Detecting the spin of a single electron in a standard silicon transistor

Aug 10, 2004

University of California scientists working at Los Alamos National Laboratory and at the University of California, Los Angeles have demonstrated the ability to detect the spin of a single electron in a standard silicon transistor. The advance could help facilitate the direct, rather than theoretical, study of the physics of electron spin decoherence, which is a critical step toward manipulating and monitoring the spin of a single electron.

Decoherence is the process in which objects of the quantum world -- like electrons -- lose their wavelike characteristics by interacting with the surrounding environment. Electron spin control could be crucial for the creation of nanoscale electronics, the magnetic resonance imaging of single molecules and the development of quantum computers.

In research reported in a recent issue of the journal Nature, Los Alamos scientist Ivar Martin, along with his UCLA colleagues Ming Xaio, Eli Yablonovitch and HongWen Jiang, detected electrically the spin resonance of a single electron in the gate oxide of a standard silicon transistor. The spin orientation of the electron was converted to an electrical charge, which was then measured using a device called a Field effect transistor, or FET. An FET can sense current changes in electrostatic charge.

According to Martin, who developed the theory for the effect together with Los Alamos postdoctoral researcher Dima Mozyrsky, "We believe this is a significant advance in the field of quantum physics. The more that the fields of science and engineering learn about the enigmatic physics of electron spin, the more we will be able to use that knowledge in the future to create nanoscale technologies like spin electronic and quantum computers, that are based on electron spin control."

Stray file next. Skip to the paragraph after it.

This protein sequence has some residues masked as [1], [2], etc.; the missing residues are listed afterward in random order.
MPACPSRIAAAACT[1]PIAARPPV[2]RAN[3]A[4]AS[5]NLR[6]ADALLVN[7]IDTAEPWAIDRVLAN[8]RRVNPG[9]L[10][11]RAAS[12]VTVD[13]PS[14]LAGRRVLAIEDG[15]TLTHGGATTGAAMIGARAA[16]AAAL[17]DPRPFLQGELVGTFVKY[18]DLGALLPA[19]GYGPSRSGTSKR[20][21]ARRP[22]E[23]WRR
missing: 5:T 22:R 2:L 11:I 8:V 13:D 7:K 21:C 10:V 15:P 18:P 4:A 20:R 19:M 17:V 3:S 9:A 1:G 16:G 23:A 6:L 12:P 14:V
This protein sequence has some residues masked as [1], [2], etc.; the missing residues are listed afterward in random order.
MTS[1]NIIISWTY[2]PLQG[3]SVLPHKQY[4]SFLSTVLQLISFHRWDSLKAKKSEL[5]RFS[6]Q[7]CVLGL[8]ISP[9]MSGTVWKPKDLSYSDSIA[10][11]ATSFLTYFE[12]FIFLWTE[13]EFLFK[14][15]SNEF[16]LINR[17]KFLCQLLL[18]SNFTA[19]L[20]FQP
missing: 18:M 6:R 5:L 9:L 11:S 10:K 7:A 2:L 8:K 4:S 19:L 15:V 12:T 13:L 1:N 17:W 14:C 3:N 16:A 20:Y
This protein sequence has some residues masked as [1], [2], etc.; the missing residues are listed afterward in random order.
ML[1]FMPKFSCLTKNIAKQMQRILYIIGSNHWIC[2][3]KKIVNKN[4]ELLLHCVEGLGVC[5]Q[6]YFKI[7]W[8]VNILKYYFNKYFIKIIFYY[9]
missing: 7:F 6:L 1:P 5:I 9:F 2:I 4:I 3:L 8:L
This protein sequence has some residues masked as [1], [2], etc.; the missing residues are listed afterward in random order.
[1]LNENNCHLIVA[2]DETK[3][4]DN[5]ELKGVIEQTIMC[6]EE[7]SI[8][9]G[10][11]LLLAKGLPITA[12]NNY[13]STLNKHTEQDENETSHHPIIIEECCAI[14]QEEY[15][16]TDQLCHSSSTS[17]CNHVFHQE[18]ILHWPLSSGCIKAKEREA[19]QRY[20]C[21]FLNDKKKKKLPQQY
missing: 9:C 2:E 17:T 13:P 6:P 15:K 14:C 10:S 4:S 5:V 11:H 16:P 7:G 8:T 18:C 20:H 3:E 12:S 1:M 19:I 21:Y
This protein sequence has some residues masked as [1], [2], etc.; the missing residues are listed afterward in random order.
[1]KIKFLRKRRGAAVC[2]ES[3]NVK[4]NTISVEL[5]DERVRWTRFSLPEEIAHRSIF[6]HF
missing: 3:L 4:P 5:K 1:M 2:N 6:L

The discovery sets the stage for the practical study of single electron spin physics using test transistors in conventional, commercial silicon integrated circuits. Electron spins in semiconductors have proven particularly attractive for such studies because of their long decoherence times.

In addition, single electron spin resonance opens new opportunities in surface science by allowing researchers to individually study single defects and their environments at the semiconductor-insulator interfaces. This may lead to applications in semiconductor technology where design of reliable devices with ever decreasing feature sizes requires detailed understanding of the interfaces at the nanoscale.


Explore further: Graphene surfaces on photonic racetracks

add to favorites email to friend print save as pdf

Related Stories

A new multi-bit 'spin' for MRAM storage

17 hours ago

Interest in magnetic random access memory (MRAM) is escalating, thanks to demand for fast, low-cost, nonvolatile, low-consumption, secure memory devices. MRAM, which relies on manipulating the magnetization ...

Highway for ultracold atoms in light crystals

Jul 09, 2014

When a superconductor is exposed to a magnetic field, a current on its surface appears which creates a counter field that cancels the magnetic field inside the superconductor. This phenomenon, known as "Meissner-Ochsenfeld ...

From pencil marks to quantum computers

Jul 03, 2014

Pick up a pencil. Make a mark on a piece of paper. Congratulations: you are doing cutting-edge condensed matter physics. You might even be making the first mark on the road to quantum computers, according ...

Recommended for you

Graphene surfaces on photonic racetracks

43 minutes ago

In an article published in Optics Express, scientists from The University of Manchester describe how graphene can be wrapped around a silicon wire, or waveguide, and modify the transmission of light through it.

Simulating the invisible

1 hour ago

Panagiotis Grammatikopoulos in the OIST Nanoparticles by Design Unit simulates the interactions of particles that are too small to see, and too complicated to visualize. In order to study the particles' behavior, he uses ...

Building 'invisible' materials with light

2 hours ago

A new method of building materials using light, developed by researchers at the University of Cambridge, could one day enable technologies that are often considered the realm of science fiction, such as invisibility ...

User comments : 0